Washed Up Materials

Storm sewer systems carry a great amount of solid mate­rials that discharge directly to receiving waters. Much of this material does not sink when discharged, but is able to float and accumulate on the banks of rivers and streams and tends to wash up on shorelines and public beaches. Depending on the impact these materials have on the area in which they have been discharged, recreational and/or commercial activities such as swimming or fishing may be banned.

One of the NPDES requirements for CSO dischargers is the control of floatable material. The purpose of this requirement is to assure that the CSO discharger is aware of the high public visibility and aesthetic impact that solid and floatable material can have on the com­munity. Although the most visible impact may be aes­thetic, public health concerns are significant because ability of medically-related items such as syringes to be discharged through CSOs.

In the past, many communities trying to control their float­able discharges have constructed catchments upstream of their CSO discharge points. The catchments could be as simple as a bar screen or simple trash rack, or as complicat­ed as a regulator chamber with removable netting. The idea is that solids and floatable materials would he trapped in these structures while allowing stormwater to be dis­charged. At some point a maintenance crew would come and collect the solids and floatables and dispose of them properly.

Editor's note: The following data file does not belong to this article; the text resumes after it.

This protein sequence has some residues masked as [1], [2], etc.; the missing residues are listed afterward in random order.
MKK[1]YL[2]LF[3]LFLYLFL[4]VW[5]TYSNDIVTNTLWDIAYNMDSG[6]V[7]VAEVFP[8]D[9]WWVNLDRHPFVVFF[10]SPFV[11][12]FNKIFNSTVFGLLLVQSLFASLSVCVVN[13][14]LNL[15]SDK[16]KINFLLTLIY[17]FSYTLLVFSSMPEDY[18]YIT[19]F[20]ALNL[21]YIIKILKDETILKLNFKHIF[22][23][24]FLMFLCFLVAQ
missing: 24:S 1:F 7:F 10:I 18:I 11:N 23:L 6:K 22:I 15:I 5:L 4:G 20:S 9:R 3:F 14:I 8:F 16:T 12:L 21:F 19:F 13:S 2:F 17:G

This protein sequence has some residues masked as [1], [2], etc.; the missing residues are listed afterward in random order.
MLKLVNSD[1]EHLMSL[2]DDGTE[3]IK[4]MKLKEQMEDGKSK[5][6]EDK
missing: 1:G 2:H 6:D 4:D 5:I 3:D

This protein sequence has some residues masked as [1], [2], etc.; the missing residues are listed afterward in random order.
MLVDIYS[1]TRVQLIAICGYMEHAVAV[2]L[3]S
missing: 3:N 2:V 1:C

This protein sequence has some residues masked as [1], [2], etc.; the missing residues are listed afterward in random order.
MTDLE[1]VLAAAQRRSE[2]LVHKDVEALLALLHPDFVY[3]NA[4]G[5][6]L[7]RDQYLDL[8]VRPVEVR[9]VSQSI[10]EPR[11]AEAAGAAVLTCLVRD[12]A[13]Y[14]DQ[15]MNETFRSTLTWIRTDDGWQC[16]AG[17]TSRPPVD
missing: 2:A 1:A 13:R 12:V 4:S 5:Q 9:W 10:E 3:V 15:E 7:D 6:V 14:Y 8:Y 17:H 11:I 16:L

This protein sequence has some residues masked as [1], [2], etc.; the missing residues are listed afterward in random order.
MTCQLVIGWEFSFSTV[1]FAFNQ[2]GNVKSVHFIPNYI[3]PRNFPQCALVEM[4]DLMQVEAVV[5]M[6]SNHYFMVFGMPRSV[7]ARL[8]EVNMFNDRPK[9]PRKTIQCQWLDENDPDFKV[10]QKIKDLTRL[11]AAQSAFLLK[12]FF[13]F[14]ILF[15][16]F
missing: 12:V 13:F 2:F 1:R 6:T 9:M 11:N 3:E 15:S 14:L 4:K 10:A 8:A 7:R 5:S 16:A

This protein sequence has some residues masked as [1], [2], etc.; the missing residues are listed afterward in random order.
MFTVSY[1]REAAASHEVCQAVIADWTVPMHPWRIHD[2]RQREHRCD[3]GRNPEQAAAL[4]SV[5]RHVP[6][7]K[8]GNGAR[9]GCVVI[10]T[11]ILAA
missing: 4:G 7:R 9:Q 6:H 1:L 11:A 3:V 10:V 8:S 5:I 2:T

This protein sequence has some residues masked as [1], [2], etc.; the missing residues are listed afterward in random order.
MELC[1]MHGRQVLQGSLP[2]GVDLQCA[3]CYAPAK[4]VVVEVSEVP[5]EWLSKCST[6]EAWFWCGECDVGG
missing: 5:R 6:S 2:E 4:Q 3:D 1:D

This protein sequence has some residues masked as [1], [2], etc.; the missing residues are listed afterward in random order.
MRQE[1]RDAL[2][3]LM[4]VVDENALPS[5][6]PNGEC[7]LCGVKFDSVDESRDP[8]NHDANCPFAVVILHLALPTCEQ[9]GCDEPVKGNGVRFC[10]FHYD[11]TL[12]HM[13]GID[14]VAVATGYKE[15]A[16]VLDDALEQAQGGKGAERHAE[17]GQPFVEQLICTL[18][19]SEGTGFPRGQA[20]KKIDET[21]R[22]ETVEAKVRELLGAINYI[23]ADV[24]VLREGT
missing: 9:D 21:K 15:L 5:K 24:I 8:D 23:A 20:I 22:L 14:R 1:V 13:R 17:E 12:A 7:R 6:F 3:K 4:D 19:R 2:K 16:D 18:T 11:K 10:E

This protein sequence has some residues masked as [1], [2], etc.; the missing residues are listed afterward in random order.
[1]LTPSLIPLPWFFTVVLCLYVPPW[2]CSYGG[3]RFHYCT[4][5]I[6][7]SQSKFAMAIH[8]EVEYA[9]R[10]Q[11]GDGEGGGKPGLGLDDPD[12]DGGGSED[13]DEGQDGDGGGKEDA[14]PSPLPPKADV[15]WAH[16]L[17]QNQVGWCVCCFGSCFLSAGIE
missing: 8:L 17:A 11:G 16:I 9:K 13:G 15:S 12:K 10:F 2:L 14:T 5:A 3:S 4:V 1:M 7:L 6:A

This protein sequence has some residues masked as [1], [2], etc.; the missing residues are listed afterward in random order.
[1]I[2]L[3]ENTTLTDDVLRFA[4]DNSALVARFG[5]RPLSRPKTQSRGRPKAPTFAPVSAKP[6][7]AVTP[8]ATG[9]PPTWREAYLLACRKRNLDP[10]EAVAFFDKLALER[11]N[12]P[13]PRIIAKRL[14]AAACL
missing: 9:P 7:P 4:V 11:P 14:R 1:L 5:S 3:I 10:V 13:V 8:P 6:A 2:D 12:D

Problems arise when inflow occurs at the unprotected stormwater outfall or at the outfalls where faulty flapgates are present. Rising waters can travel back upstream into the catchments entraining the solids and floatables the system was designed to trap. Many times these solids would lodge in upstream piping, causing pipe blockage and reduced flow capacity.

Tideflex Check Valves, combined with mechanical solids/floatables collection systems, provide a cost-effective and regulatory compliant solids/floatables control strategy. The Tideflex Check Valves offer excellent backflow prevention under the harshest conditions, ensuring that backflow will not wash collected floatable debris out of catchments, racks or screens.